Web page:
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Control Multiple Terminals Simultaneously

September 21st, 2006

A small part of my job requires keeping eight Ubuntu desktops updated. While it’s easy to add the commands to update them to cron, I’d rather watch the updates occur in front of me in case something goes wrong. That’s where Keyboardcast comes in. Keyboardcast will take over or open as many Gnome Terminals as you’d like, and lets you enter text into all of them at once. It will also take over other windows, which may be useful for something, perhaps as keeping a log of all the commands you’ve entered in a text editor.

The benefit of using Keyboardcast is that it is quick to connect to multiple machines. It’s included in the Ubuntu Universe repository, and after a “sudo apt-get install keyboardcast”, anyone can control a group of computers easily. Here are the steps:

  1. Start Keyboardcast

keyboardcast.png

  1. Click Spawn and enter the command and arguments to use. Normally just changing the arguments to the correct hostnames is all that is needed to get started. More arguments, such as different users at different computers can be added. Although if you’re using SSH with different users, you’ll want to use passwordless logins to skip entering different password.

options.png

  1. After clicking OK terminals will open. Click where it says “type here…” in the small Keyboardcast window and start typing. Typing will show up in each terminal letter by letter.

terms.png
Having multiple terminals visible all the the same time makes watching for errors easy. If there is an error, it will on be the term which looks different. By setting up a new profile in Gnome Terminal called “keyboardcast”, you can change the window and font size of the terminals which are automatically opened by Keyboardcast.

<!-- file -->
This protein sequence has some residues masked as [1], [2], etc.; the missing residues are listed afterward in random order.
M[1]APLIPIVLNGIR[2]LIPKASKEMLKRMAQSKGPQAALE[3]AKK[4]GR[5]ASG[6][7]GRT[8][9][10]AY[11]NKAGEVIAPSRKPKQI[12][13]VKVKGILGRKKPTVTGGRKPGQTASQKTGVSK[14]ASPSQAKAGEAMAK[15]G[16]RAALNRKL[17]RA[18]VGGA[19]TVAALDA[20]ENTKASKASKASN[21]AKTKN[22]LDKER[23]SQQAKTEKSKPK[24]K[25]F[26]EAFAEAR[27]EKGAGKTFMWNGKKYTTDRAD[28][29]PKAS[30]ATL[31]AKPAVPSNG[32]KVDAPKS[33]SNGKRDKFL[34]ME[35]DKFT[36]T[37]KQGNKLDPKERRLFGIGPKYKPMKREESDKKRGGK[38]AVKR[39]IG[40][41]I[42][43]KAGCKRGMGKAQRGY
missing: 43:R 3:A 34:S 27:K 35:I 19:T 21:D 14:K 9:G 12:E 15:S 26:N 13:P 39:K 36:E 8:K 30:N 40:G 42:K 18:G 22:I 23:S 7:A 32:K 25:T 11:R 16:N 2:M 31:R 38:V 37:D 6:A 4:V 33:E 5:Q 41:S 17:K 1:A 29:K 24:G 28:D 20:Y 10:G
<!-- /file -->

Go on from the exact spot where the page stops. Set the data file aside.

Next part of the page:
Other Options for Controlling Multiple Terminals

Cluster SSH (cssh)

Cluster SSH came out before Keyboardcast and works in a very similar manner. There is a small window to enter text, and it uses multiple xterms by default instead of Gnome Terminals. Multiple computers can be scripted to open at the command line.

Konsole

Konsole is the default terminal for KDE and allows sending text to multiple tabs at once. Once open, hit View, then “send input to all sessions”. To see results, you’ll need to switch between tabs.

multi-gnome-terminal

MGT allows connecting multiple tabs together with tabs similarly to Konsole. Hit File, then “All bonded”.

Tentakel

Tentakel is unique from the other options because it has the ability to display data from multiple hosts all in the same terminal window. It makes a good solution if X is not available.

More:

pconsole 

Categories: howto
  1. Anonymous coward
    September 22nd, 2006 at 08:44 | #1
  2. September 23rd, 2006 at 07:51 | #2

    Oh, that is very cool indeed. Our how-to is up as well if you’d like to check it out!!

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